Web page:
1. At the end of Serpentine Road turn right on to South Carriage Drive and towards the crossing
  2. Cross here and follow under the arch towards Wellington Arch across the main roundabout
  3. Follow the road along Constitution Hill towards Buckingham Palace
  4. Staying in the cycle lane, take Spur Road over the roundabout, following signs onto CS3.
  5. Continue to follow towards Westminster and Westminster Bridge.

Sights you can see

An illustration of a male and female cyclist cycling past the Queen's Gallery

The Queen's Gallery - find pieces from the Royal Collection, stroll along the Royal Mews and see the State Rooms.

Horse Guards Parade - the ground is used for royal parades and ceremonies. Every morning, Changing the Guard takes place.

Churchill War Rooms - the rooms were at the heart of Churchill's wartime strategies. You can also visit the the Churchill Museum.

Thames Loop

  1. After passing Big Ben on your right, turn left before the bridge and continue along CS3.
  2. Turn right on to Blackfriars Bridge, following signs for CS6.
  3. After crossing Blackfriars Bridge, take the first right onto Upper Ground.
  4. Continue along the road and at the junction of Concert Hall Approach and Belvedere Road
  5. Continue straight onto Belvedere Road, using the cycling entrance on the left of the barrier.
  6. Continue straight and at the end of the road, use the cycle ramp on the right hand side and use the crossing to join the cycle lane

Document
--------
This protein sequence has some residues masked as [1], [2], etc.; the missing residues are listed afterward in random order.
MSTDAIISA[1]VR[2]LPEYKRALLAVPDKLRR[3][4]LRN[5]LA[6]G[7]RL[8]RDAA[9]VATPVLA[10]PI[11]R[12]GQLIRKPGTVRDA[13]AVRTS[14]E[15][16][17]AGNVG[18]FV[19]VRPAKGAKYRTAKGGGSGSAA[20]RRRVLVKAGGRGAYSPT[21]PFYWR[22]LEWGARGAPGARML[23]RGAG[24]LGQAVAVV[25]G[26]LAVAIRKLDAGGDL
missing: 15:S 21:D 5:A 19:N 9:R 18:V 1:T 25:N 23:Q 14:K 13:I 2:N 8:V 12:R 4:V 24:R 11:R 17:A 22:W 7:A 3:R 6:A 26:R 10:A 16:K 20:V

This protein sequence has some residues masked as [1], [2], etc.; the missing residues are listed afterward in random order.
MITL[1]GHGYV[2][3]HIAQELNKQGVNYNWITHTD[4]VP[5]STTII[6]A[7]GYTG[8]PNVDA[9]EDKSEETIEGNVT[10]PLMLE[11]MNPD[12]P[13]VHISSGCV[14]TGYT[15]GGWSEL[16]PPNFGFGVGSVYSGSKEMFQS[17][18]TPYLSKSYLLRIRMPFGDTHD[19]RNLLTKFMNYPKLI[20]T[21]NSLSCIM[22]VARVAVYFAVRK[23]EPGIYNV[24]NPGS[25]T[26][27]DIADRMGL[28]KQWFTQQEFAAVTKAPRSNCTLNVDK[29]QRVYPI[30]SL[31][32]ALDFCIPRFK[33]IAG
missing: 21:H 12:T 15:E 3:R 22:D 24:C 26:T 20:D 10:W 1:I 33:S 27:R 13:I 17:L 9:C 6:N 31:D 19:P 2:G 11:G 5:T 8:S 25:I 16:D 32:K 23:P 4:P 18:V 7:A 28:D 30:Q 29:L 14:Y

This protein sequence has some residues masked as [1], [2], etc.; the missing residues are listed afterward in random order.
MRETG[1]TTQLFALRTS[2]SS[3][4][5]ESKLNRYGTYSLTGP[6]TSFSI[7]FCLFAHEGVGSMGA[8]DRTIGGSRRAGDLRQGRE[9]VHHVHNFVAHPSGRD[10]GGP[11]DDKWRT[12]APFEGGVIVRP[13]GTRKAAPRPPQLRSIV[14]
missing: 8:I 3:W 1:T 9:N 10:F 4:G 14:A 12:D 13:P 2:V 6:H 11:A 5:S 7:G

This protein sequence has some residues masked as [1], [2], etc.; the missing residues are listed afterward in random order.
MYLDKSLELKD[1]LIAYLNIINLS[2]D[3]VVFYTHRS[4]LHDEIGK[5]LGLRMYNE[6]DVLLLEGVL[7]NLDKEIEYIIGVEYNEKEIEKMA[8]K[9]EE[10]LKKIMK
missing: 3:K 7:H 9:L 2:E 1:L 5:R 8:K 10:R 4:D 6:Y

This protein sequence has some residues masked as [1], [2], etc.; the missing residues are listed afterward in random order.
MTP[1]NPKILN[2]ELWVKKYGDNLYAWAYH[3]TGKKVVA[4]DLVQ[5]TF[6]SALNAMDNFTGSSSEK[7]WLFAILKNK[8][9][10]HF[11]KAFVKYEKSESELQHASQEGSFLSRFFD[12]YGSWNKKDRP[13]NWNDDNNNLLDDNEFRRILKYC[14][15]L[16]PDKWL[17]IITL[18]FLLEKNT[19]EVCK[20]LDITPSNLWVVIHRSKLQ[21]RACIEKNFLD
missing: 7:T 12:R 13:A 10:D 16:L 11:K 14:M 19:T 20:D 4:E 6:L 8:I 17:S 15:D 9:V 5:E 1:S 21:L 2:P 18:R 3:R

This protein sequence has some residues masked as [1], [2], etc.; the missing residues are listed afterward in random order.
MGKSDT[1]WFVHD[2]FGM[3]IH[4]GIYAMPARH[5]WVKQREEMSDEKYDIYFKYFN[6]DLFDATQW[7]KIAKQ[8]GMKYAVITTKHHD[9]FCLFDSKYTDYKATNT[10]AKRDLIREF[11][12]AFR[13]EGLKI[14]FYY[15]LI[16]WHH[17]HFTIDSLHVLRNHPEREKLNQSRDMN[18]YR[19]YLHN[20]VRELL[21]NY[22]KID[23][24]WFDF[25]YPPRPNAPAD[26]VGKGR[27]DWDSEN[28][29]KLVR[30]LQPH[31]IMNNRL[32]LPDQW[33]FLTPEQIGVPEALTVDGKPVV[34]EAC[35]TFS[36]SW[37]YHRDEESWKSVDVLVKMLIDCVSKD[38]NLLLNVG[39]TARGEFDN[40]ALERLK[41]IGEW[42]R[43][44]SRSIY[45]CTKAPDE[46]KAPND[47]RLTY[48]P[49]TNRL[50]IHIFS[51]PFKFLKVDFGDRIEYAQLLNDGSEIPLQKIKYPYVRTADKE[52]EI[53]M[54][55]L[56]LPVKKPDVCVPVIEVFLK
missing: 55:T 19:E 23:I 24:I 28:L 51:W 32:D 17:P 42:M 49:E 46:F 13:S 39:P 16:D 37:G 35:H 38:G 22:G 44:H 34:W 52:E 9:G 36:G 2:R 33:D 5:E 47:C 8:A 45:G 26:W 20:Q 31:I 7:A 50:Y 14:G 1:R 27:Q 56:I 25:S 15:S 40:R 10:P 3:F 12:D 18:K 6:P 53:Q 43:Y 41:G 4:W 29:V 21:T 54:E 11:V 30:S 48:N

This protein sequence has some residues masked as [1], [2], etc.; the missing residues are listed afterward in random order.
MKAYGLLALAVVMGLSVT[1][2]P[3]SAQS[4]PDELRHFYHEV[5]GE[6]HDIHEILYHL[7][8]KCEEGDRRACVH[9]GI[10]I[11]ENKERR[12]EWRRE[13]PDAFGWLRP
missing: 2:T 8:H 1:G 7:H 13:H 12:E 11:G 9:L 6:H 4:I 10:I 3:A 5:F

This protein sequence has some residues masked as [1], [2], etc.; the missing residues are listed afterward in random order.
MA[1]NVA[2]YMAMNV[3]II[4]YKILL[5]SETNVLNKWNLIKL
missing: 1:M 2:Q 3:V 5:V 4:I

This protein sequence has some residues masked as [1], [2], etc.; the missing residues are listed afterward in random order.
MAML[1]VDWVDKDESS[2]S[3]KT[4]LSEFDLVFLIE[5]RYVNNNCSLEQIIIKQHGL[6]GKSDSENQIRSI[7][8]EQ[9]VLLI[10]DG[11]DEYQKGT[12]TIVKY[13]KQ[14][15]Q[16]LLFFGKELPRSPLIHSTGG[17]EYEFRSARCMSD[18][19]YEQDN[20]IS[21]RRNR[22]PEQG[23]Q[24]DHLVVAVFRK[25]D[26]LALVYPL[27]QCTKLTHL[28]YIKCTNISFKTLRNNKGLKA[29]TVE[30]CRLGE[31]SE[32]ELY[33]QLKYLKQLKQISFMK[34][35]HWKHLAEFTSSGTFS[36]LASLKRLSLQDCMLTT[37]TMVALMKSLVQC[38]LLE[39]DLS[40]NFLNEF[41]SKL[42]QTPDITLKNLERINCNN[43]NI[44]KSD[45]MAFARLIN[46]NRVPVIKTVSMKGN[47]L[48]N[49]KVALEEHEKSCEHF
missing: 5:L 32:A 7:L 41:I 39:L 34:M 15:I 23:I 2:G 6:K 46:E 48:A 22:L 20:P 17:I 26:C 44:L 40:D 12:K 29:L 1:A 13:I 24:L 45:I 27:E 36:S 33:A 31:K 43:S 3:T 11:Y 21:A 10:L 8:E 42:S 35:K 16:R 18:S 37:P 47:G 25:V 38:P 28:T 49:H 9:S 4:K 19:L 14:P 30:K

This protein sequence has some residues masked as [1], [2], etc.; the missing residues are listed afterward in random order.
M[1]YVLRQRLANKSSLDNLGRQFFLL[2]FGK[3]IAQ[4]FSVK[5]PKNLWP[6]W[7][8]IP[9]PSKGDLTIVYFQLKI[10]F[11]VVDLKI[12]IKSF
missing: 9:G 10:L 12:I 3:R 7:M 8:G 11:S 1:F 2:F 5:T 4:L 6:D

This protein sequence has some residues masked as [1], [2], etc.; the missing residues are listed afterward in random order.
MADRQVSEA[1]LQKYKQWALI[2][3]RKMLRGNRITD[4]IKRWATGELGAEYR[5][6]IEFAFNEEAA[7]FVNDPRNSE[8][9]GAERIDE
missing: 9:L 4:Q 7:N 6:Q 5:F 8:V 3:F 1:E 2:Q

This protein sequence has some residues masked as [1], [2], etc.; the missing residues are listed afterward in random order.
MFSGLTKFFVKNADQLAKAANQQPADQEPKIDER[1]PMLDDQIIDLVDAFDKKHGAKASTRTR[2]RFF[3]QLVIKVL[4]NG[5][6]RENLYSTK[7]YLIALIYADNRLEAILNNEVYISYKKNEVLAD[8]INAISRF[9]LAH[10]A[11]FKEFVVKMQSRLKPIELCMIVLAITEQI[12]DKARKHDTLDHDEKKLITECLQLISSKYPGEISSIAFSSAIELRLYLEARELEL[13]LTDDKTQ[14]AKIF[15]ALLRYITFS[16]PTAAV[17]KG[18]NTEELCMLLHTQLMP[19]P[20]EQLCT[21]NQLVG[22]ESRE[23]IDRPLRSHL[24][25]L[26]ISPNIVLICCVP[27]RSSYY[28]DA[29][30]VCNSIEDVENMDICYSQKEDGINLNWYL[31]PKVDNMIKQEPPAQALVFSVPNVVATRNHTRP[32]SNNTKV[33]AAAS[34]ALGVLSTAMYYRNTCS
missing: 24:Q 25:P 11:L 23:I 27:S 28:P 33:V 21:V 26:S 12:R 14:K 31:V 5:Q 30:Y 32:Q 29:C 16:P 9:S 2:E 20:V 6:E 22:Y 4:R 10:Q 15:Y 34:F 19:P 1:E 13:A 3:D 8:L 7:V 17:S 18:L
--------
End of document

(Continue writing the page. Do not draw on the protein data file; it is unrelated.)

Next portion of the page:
7. Turn right towards Westminster Bridge

Sights you can see

Illustration of a woman holding a little girls hand walking towards the London Aquarium

Wesminster Abbey - the only place in London where 16 royal weddings, funerals and every coronation since 1066 have taken place. Walk past the tombs of 17 kings and queens, as well as famous figures including Darwin and Dickens.

Houses of Parliament - see a unique combination of a thousand years of history, modern day politics and stunning art and architecture.

Cleopatra's Needle - was presented to the British Government in 1819 to commemorate the victories of Nelson and Abercrombie over the French in Egypt. The only connection to Cleopatra is that it came from her royal city, Alexandria.

Somerset House - rebuilt in 1775 it features the Courtauld art gallery and a beautiful fountain court that hosts an outdoor cinema and live music events in summer and an ice skating rink in winter.

Sea Life Aquarium - walk through, over and under colourful aquatic worlds from the tropical to the Arctic. Visit Shark Walk, Atlantic Depths and Ray Lagoon - all beside the River Thames.

London Eye - one of the most iconic structures on the London skyline takes you to heights of up to 135 metres. On a clear day you can see Windsor Castle in the distance.

Tower of London - experience London's history, from the flamboyant to the frightful. Wonder at the Crown Jewels, torture tools and Royal Armouries, or take a tour with a 'Beefeater' (Yeoman Warder).

Tower Bridge - this famous river crossing is actually only 125 years old. You might be lucky enough to see the bridge lift-up in the middle when a large vessel passes underneath.

Related content